Briefly stated an important object of this invention is to provide avcarburetor having novel means for' supplying a; mixture of air and fuelin suoli relative proportions'as to producethe best results in the engine undery the specific conditions of load and altitude under which itj maybe operating atany given time and to supply this mixture in a thorf` oughly gasified conditionand at a temperatui-eras low assis Censis-ent with the fuel being used. l i
Further an important aim of theinvention is to provide a ycarburetor wherein the fuel level may be maintained substantially ,below the discharge end of the spray nozzle vfor eliminating theirregular action oi the carburetor when the engine is abruptly tilted or inclinedas the result of the travel of the vehicle over rough 'roads` l f Y The invention forming the'subject matter of this application is also provided with lmeans for utilizing fuels of different grades, the lowergrade fuel being thoroughly heated and gasified prior to its final mixture with a properlproportion of' air. Other objectsand advantages ofthe invention will be apparent during the course of the following description. r
In the accompanying drawings -forming a part of this application and in which like numorals are employed to designate like parts throughout the same, n i
Figui-e1 is a perspective of the improved` carburetor.y
Figure'Q is a group control mechanism em tion. Figure 3 is a detail sectional view through a nozzle and associated elements.y n y Figure l 'is a vertical. sectional view through the improved carburetor` l Figure 5 is a horizontal sectional VView through the carburetor, the view being taken on line 4--4 of Figure 4.V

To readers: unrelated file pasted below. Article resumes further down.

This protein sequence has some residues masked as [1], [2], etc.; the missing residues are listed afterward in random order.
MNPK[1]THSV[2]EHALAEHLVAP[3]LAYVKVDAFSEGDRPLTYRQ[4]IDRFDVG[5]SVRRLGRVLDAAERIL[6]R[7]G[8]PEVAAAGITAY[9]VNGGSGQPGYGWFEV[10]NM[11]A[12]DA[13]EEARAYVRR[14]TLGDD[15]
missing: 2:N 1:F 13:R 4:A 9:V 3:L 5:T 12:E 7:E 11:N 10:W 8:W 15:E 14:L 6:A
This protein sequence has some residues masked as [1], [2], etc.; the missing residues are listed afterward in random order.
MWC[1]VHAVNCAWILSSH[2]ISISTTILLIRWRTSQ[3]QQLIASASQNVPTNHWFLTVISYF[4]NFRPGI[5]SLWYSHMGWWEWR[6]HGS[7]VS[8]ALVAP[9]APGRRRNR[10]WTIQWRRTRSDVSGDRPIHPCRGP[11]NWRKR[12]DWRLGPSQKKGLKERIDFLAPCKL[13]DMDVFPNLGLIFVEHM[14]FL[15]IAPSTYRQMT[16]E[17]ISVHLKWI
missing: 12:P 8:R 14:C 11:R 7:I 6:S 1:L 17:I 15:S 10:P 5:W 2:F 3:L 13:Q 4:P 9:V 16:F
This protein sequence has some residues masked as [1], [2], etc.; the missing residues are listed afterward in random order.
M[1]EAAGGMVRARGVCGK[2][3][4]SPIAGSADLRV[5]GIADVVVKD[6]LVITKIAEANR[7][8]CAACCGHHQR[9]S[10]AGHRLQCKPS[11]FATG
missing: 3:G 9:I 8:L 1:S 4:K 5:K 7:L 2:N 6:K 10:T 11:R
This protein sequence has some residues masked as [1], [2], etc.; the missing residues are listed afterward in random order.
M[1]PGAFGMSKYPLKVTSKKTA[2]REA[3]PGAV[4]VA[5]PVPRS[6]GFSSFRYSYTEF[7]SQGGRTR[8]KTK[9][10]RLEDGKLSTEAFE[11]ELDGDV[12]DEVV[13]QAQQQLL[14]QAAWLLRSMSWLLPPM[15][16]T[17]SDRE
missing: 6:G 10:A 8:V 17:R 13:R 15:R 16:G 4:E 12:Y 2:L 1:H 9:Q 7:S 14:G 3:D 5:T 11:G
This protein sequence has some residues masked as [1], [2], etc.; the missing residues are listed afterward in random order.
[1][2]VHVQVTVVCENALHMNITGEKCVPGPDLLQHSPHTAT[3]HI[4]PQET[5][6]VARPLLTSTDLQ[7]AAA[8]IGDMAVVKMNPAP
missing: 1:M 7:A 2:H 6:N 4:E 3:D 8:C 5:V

In the drawings wherein fort-he purpose of illustration is shown a preferred embodiment of the invention the numeral ldesignates a casing having its upperportion provided with a nipple 11 provided with radially arranged lugs 12 upon which the flared lower end 13 of a tubularmeinberl is mounted.
perspective of a fuel odied inthe inven- Figures tand 4` clearly illustrate that screws 16. are extended through the flared portion 13 of the tubular member 15 and are engaged with the radially arranged lugs 1Q y for the pur iosc of securely connecting the enlarged. portion 13 to the casing# It will be seen thatsince the radially arrangedv lugs 12 are arrangedin spaced relation, a substantial air inlet space is providcdfor permitting a sulicient quantity of air to enter the eniarged tubular portion 15. The upper end ofthe tubular portion 15 is provided with a coupling member'18 having a-flange 19 connected to the attaching flange 2O ofthe intake manifoldV y21 by means of -cap screws 23 or the like. A butterfly valveQ' Ais arranged in the coupling member 18l andis provided with an arm 26 having connection with a control rod Qrwhich extendsto a suitable point of control. lhe buttery valve 25 is the throttle valve.` f
The high grade fuel or thepriming iluid is fed into a fuel pipe 29 having avalve 3() con nected to-the upper portion of the casing 10 and having communication with a passage 31, which in turn communicatesv withan an'- nular passage 3 2 in the nipple 11. e
As illustrated infFigure'la choke tube 34 is threaded into the nipple 11 andis pro vided with anfannular flange B5-havin its upper side recessed or dished to provi e .a